CEO Report – Importance of Rural Health

MHA Rounds Report - Brian Peters, MHA CEO

“A farmer has to be an optimist, or he wouldn’t still be a farmer.” – Will Rogers

MHA CEO Brian Peters

At a time when political uncertainty at both the state and federal levels is the order of the day, I am absolutely delighted that Gov. Gretchen Whitmer and the Legislature were able to complete a state budget supplemental agreement prior to their holiday recess that directly addressed several MHA Board-identified rural health advocacy priorities. In that supplemental budget, funding was restored for the Rural Access Pool, the Obstetrical Stabilization Fund and a significant Medicaid outpatient rate increase for critical access hospitals (CAHs). These vital funding sources help to ensure the mission of our small and rural hospitals across Michigan as they provide quality care for mothers, infants and families.

Rural hospitals are an integral part of the local fabric of their communities, treating the ill and improving the health and well-being of their residents. They work extremely hard to make sure that they’re able to provide the best quality of care, while operating on a budget with slim to nonexistent margins. In a small town, there is nowhere to hide when the hospital is experiencing challenges of any kind. This is especially true when the hospital is the largest employer in the community and a vital economic engine, which is very often the case in rural Michigan.

According to the latest U.S. census, rural Americans are notably older and sicker than their urban and suburban counterparts. While rural areas currently cover 97% of the nation’s land, they are home to only 19.3% of the total population. Demographers believe that we are moving toward a future state in which an even higher concentration of the population will be located in nonrural settings – and that in the next five years, more than 40% of Michigan counties will have more than a quarter of their population older than 65, with nearly all of those counties being rural. As we have learned, traditional volume-based healthcare funding methods do not adequately address the fixed costs inherent in healthcare delivery; hence, the need for special funding pools and the evolution of new business models such as rural ACOs (accountable care organizations).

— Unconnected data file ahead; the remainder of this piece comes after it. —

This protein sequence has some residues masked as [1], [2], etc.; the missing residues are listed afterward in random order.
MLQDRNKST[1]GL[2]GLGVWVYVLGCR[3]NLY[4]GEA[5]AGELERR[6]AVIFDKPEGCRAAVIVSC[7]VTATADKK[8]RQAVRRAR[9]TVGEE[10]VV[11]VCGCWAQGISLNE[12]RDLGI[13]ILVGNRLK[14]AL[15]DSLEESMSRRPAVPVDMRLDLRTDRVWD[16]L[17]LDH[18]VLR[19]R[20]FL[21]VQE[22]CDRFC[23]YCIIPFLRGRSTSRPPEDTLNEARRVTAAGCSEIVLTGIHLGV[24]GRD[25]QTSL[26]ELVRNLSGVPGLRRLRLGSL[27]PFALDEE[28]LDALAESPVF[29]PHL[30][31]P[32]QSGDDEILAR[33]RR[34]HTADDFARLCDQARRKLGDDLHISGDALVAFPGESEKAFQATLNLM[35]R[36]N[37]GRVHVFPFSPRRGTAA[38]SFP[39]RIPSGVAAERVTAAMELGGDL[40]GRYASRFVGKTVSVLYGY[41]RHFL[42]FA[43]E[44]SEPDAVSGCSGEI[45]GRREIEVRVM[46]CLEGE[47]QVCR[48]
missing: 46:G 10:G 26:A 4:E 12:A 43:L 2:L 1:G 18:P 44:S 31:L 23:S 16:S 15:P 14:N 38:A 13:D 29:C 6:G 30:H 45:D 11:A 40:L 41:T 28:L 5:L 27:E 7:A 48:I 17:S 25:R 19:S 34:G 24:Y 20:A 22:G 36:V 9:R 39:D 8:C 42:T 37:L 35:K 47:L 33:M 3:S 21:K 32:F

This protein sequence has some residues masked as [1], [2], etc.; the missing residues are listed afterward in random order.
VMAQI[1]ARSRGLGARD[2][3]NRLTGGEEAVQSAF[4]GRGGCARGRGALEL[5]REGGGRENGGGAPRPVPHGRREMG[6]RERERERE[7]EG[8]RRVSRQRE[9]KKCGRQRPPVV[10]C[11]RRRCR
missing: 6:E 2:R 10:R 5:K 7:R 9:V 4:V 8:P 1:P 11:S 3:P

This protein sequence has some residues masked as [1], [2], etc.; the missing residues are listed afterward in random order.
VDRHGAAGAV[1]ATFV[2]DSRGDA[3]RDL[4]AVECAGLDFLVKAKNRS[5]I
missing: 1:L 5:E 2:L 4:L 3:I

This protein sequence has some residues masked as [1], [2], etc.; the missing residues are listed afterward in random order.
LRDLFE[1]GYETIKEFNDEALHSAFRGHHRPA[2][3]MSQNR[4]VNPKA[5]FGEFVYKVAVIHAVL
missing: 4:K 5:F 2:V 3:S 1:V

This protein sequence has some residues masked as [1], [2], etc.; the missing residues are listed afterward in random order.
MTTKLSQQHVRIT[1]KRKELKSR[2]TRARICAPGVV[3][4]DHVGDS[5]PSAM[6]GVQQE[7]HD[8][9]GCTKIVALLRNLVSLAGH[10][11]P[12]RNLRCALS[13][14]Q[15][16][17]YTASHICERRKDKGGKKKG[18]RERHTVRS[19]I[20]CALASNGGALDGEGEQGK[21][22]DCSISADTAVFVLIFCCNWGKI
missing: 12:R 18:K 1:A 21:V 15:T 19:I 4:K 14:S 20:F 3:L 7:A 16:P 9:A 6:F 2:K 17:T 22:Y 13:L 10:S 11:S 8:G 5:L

Although Medicaid expansion improved the viability of rural hospitals (a fact that is borne out when benchmarking Michigan to nonexpansion states), a new change that will be felt by many of our rural communities is the Jan. 1, 2020, implementation of Medicaid work requirements for Healthy Michigan Plan beneficiaries. Approximately 300,000 Michiganders will now be responsible for reporting 80 hours each month of work or work-related activities, such as a job search. Those who fail to report will be deemed out of compliance and will risk losing their benefits. The relative lack of job opportunities – and adequate transportation options – creates the potential for rural communities to be more adversely impacted. As a reminder, the MHA has worked effectively to greatly improve the work requirement law compared to proposals that had been adopted in other states and were gaining momentum here in Michigan. Now we encourage all our member hospitals to work closely with the MHA and other key stakeholders, such as the Michigan Department of Health and Human Services, to ensure maximum compliance.

Personally, I’m proud to collaborate and advocate with our many rural hospitals and health systems in Michigan. I witnessed how rural hospitals provide some of the highest quality care to communities across the state when I staffed the MHA Council on Small or Rural Hospitals (now staffed by Bill Jackson and chaired by Jean Anthony, CEO of Hills & Dales General Hospital) and worked directly on the development and implementation of Michigan’s CAH program. In addition, I had the privilege of serving on the board of trustees at Charlevoix Area Hospital, where I felt the symbiotic relationship between a hospital and the public. I see continued recognition and support for rural providers within our elected bodies at the state and federal levels. Finally, I also believe that our rural members have a great opportunity to be on the leading edge of healthcare delivery and financing reform that will improve care for patients and communities. In other words, there remains great cause for optimism.

On that note, at the end of next month the MHA will host our annual Breakthrough conference in Traverse City. A key focus of the conference is rural healthcare, and we will have the pleasure to hear from members of a Tennessee coalition who were charged with creating transformation plans to support rural hospitals. These speakers will share ways they are aligning resources and developing holistic solutions to rural healthcare. I hope I will see many of you there as we collaborate to provide compassionate, quality healthcare to our communities.   

As always, I welcome your thoughts.